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December 1, 2015

UK digital divide widens as SMEs left behind in superfast broadband

News: 6 million premises could be receiving a better service.

By Alexander Sword

Ofcom has launched a wi-fi checking tool to improve broadband as it emerged that six million UK premises could be receiving a better service, with small-to-medium enterprises (SMEs) particularly poorly served.

The Connected Nations 2015 report found that 27 percent of homes now have (by Ofcom’s definition) ‘superfast’ broadband of 30 Mbps or more, representing an increase from 21 percent a year before.

It was also found that superfast broadband is available to 83 percent of UK homes, up from 75 percent last year.

However, there were some notable patches revealed. The report found that only 68 percent of SMEs have access to superfast broadband compared to 85 percent of all premises. 400,000 SMEs have no superfast broadband. In addition, 130,000 SMEs in certain business areas are unable to receive speeds above 10 Mbps.

"As at August 2015, only 46 percent of premises in SME-only postcodes (e.g. business parks) had broadband connection speeds at a maximum of 10Mbps and 12 percent had less than 2 percent," said Kester Mann, Principal Analyst at CCS Insight.

"This suggests that residential roll-out has received higher priority and that SMEs may have been over-looked."

This weak spot in the national infrastructure could be explained by the high capital expenditure required to install broadband connectivity. Schemes like the Broadband Connection Voucher Scheme, which was discontinued in October, targeted this problem by providing public support for such installations.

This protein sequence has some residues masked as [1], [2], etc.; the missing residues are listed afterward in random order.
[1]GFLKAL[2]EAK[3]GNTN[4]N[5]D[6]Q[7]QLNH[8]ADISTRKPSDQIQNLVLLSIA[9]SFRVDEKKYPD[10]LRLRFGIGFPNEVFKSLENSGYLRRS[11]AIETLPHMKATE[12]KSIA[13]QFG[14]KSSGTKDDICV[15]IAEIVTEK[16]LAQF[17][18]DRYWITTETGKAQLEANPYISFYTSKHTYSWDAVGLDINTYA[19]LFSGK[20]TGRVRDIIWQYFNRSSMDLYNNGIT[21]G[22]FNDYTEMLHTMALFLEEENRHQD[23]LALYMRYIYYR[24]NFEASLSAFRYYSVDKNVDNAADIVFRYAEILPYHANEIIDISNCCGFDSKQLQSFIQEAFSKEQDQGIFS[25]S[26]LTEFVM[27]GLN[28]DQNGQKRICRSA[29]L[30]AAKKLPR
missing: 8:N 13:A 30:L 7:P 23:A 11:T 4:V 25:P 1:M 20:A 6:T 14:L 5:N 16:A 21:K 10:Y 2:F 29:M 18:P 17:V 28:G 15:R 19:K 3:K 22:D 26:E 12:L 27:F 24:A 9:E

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Rural areas were also still significantly behind urban areas, although the gap was narrowing. Availability of superfast broadband to rural areas reached 37 percent of premises in this report, an increase from 22 percent in 20154.

Mann said this was an "encouraging jump" but "will continue to fuel concerns of a digital divide in the UK."

These areas of poor coverage look like a missed opportunity, as the report saw that the amount of data used by those with faster connections increased dramatically.

While broadband households with speeds under 40 Mbps used a maximum of around 110GB per month, at this threshold some households’ usage increased to over 140GB per month.

"For the first time, Ofcom pointed to evidence that users with speeds above 40 Mbps are downloading significantly more data. This suggests faster speeds and better quality networks drive usage of new services and behaviour. This could give weight to the argument that the UK’s weak position on ultrafast broadband is a concern."

As part of an attempt to improve broadband, the regulator launched the free Ofcom Wi-Fi Checker app, which runs on smartphones and tablets and allows users to assess the strength of their connection.

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